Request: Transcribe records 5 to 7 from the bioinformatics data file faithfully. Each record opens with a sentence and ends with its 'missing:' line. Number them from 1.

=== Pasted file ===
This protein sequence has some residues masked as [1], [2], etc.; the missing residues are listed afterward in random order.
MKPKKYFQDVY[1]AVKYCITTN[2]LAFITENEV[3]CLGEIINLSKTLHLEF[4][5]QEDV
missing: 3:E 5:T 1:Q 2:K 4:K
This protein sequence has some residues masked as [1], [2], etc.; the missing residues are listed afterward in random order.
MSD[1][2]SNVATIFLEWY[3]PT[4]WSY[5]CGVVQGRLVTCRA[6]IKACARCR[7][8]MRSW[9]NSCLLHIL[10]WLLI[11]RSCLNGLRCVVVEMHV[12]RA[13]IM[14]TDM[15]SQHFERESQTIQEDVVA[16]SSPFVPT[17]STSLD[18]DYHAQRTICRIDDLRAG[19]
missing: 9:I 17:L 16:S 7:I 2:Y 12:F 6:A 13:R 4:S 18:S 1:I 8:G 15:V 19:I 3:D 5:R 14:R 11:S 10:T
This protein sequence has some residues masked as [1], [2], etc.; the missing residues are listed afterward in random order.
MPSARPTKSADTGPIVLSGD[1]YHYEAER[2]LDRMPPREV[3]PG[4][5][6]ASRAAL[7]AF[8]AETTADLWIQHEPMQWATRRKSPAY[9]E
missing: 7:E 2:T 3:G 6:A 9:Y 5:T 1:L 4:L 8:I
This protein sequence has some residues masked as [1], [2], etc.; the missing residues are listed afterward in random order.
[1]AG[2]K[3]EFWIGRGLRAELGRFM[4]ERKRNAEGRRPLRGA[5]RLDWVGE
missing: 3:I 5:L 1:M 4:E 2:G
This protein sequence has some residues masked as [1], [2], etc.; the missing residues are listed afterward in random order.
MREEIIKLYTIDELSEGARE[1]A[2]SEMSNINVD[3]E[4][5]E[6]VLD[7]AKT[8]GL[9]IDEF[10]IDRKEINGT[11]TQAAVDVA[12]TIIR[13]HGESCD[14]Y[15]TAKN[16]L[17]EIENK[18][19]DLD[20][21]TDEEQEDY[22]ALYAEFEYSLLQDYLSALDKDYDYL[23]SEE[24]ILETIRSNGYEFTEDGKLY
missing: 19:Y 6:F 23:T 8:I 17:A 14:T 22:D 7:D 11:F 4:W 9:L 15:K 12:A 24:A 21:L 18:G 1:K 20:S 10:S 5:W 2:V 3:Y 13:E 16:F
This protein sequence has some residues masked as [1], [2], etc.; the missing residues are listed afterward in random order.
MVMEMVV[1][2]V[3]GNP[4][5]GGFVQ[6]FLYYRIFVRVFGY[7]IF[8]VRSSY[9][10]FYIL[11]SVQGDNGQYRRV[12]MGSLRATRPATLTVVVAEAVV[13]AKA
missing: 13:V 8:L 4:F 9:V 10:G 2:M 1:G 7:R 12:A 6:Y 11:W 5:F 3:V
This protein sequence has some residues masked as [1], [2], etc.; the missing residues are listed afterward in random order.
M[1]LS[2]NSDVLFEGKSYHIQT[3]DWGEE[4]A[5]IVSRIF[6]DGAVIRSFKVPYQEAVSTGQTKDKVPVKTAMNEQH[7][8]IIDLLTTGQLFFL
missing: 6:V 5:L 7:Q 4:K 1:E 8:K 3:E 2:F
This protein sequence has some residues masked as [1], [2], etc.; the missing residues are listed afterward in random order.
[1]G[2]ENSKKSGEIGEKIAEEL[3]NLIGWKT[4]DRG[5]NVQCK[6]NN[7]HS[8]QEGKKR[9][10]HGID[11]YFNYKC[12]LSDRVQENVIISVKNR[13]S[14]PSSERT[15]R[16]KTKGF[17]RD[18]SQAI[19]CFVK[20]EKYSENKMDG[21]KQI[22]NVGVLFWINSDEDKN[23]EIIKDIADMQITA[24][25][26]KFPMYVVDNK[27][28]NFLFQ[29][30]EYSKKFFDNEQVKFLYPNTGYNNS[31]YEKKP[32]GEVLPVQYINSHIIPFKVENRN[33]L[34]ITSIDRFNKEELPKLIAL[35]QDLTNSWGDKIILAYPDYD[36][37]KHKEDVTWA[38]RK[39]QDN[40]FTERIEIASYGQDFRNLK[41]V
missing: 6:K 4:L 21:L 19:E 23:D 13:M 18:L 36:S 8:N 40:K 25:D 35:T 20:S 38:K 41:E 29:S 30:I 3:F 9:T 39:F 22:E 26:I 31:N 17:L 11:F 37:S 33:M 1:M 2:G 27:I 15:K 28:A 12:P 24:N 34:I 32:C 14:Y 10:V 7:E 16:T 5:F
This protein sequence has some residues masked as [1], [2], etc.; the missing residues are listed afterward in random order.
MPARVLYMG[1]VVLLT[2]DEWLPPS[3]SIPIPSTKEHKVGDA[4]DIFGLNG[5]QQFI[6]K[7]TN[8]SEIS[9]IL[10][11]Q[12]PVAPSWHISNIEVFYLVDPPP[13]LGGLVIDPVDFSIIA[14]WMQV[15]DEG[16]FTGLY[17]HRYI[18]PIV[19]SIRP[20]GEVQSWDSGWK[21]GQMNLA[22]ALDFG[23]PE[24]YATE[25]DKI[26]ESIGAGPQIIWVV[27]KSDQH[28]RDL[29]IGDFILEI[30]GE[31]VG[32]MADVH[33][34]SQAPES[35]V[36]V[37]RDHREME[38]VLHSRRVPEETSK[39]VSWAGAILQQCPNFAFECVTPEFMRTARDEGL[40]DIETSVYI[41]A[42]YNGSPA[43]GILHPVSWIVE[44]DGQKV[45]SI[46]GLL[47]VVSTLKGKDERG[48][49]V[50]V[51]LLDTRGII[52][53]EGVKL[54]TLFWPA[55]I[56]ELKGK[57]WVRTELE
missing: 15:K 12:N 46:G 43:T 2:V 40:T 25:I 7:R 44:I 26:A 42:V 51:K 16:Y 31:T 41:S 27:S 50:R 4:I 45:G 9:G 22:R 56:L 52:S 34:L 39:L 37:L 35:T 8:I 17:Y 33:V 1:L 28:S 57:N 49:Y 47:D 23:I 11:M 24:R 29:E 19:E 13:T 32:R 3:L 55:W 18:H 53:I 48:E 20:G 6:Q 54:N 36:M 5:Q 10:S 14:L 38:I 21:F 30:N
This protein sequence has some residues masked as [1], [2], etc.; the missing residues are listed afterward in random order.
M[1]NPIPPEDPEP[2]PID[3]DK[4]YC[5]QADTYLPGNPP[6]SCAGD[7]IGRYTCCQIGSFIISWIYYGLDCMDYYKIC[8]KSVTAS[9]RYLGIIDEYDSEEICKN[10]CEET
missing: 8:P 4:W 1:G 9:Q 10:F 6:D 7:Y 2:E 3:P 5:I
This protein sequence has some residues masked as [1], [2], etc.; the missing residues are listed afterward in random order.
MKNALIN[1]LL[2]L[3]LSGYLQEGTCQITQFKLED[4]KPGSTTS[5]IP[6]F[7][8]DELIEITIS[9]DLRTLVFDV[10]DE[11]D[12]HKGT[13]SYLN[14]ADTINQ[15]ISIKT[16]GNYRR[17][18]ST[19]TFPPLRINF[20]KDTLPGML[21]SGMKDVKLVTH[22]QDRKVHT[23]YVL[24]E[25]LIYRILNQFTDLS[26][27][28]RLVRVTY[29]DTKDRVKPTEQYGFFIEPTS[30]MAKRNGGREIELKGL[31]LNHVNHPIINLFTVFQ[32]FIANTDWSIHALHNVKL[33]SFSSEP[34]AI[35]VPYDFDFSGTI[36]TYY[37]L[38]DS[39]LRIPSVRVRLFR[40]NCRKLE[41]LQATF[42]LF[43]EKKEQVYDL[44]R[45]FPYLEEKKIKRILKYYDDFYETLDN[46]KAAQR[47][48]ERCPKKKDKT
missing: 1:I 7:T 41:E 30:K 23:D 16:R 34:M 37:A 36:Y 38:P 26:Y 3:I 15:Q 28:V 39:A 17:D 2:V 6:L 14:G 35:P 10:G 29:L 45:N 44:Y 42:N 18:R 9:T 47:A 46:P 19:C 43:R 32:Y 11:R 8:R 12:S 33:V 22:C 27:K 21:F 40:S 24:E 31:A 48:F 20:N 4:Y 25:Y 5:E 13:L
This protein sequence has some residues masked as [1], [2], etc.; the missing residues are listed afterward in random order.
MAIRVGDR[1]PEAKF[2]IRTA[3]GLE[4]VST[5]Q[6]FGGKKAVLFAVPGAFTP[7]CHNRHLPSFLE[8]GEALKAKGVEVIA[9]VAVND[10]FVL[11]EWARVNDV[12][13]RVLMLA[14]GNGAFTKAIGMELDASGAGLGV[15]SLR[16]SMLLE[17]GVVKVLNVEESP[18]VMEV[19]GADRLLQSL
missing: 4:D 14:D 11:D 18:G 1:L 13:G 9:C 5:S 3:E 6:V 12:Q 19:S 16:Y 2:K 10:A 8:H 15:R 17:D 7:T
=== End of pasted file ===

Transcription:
This protein sequence has some residues masked as [1], [2], etc.; the missing residues are listed afterward in random order.
MREEIIKLYTIDELSEGARE[1]A[2]SEMSNINVD[3]E[4][5]E[6]VLD[7]AKT[8]GL[9]IDEF[10]IDRKEINGT[11]TQAAVDVA[12]TIIR[13]HGESCD[14]Y[15]TAKN[16]L[17]EIENK[18][19]DLD[20][21]TDEEQEDY[22]ALYAEFEYSLLQDYLSALDKDYDYL[23]SEE[24]ILETIRSNGYEFTEDGKLY
missing: 19:Y 6:F 23:T 8:I 17:A 14:T 22:D 7:D 11:F 4:W 9:L 15:K 12:A 24:A 21:L 18:G 1:K 20:S 10:S 5:W 2:V 3:Y 13:E 16:F
This protein sequence has some residues masked as [1], [2], etc.; the missing residues are listed afterward in random order.
MVMEMVV[1][2]V[3]GNP[4][5]GGFVQ[6]FLYYRIFVRVFGY[7]IF[8]VRSSY[9][10]FYIL[11]SVQGDNGQYRRV[12]MGSLRATRPATLTVVVAEAVV[13]AKA
missing: 13:V 8:L 4:F 9:V 10:G 2:M 1:G 7:R 12:A 6:Y 11:W 5:F 3:V
This protein sequence has some residues masked as [1], [2], etc.; the missing residues are listed afterward in random order.
M[1]LS[2]NSDVLFEGKSYHIQT[3]DWGEE[4]A[5]IVSRIF[6]DGAVIRSFKVPYQEAVSTGQTKDKVPVKTAMNEQH[7][8]IIDLLTTGQLFFL
missing: 6:V 5:L 7:Q 4:K 1:E 8:K 3:E 2:F